JSW shelves plans to buy IPL team amid match-fixing controversy

A corruption scandal surrounding the Indian Premier League cricket tournament over which two teams have been suspended has led to the steel giant JSW Group shelving plans to buy a team.

The match-fixing scandal could prompt other companies to reconsider associating with the event, analysts said.

JSW, an US$11 billion Indian conglomerate, had reportedly been in talks over a $100 million deal to buy United Spirit’s stake in the Royal Challengers Bangalore team.

But Parth Jindal, who manages JSW’s sports business and is the son of Sajjan Jindal, the chairman and managing director of the group, told Reuters that owning an IPL team would be a risk to the company’s brand and there was a “negative aura” surrounding the tournament.

“I think it’s a ‘no’ at this point of time, purely based on the whole negative aura that has been generated,” he said. “We don’t want our brand to be associated with a league that is so tainted at the moment.”

India is well known for its love of cricket and the IPL, the world’s richest cricket tournament, has developed mass appeal because of its format of fast-paced Twenty20 matches and Bollywood glamour, with the actor Shah Rukh Khan among the team owners.

“Companies cannot risk their brand at all at this point in time,” said Sanjay Chakraborty, a marketing communication advisor based in Ahmedabad in Gujarat. “Whether it’s an attachment to a celebrity or an event, if that becomes tainted, then they’ll play it safe. They won’t go forward and get associated with an event that has an image problem.”

He said that companies already involved in IPL “might be reviewing their contract now and whether they should continue or not”.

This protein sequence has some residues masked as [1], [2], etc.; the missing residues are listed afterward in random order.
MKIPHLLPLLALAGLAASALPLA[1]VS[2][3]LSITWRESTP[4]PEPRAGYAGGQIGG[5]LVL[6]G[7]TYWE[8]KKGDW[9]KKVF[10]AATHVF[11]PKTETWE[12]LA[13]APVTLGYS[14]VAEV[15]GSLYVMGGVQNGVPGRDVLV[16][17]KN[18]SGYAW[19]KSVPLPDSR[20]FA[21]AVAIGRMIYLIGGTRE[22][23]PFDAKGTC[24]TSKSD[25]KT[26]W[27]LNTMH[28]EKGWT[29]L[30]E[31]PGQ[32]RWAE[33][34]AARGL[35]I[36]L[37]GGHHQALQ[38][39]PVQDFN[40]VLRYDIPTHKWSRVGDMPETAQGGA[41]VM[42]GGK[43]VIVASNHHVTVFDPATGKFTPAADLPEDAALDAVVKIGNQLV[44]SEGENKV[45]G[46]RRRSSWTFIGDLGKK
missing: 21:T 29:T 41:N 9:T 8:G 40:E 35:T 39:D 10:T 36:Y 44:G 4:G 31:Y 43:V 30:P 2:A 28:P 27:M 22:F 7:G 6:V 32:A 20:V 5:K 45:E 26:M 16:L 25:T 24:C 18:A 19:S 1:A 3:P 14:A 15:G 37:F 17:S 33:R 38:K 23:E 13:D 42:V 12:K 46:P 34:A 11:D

The IPL has been hugely successful in attracting advertisers, sponsors and team owners over the years, as companies view the tournament as an opportunity to reach a vast number of Indians across the country. This is despite the fact that the event has been plagued with controversies for years. The brand value of the competition was pegged at $3.2bn last year, according to American Appraisal India.

In November 2012 Pepsi bought the title sponsorship rights to the IPL for five years for $71m.

The teams that have been suspended for two years are Chennai Super Kings, owned by Indian Cements, and Rajasthan Royals, owned by a consortium including Bollywood’s Shilpa Shetty.

The IPL launched in 2008, loosely based on the United Kingdom’s Premier League football championship and the NBA in the United States.

Rajiv Shukla, the chairman of the IPL, had his mobile phone switched off and could not be reached for comment.

But in a television interview with CNN-IBN, he said that neither he nor the Board of Control for Cricket in India was responsible for the betting scandal.

“As far as the fate of IPL is concerned, it’s going to continue,” he said. “The show will go on and IPL 9 will be better than IPL 8, so it will be a much bigger product as far as next year is concerned. Nothing is going to happen to IPL.”

Mr Chakraborty said this could give companies an opportunity to buy into IPL at lower rates.

The impact of the scandal might be temporary, if handled correctly by IPL authorities, he added.

“It’s very difficult to take away cricket from Indians,” Mr Chakraborty said. “When all is said and done they’ll want to watch IPL.”


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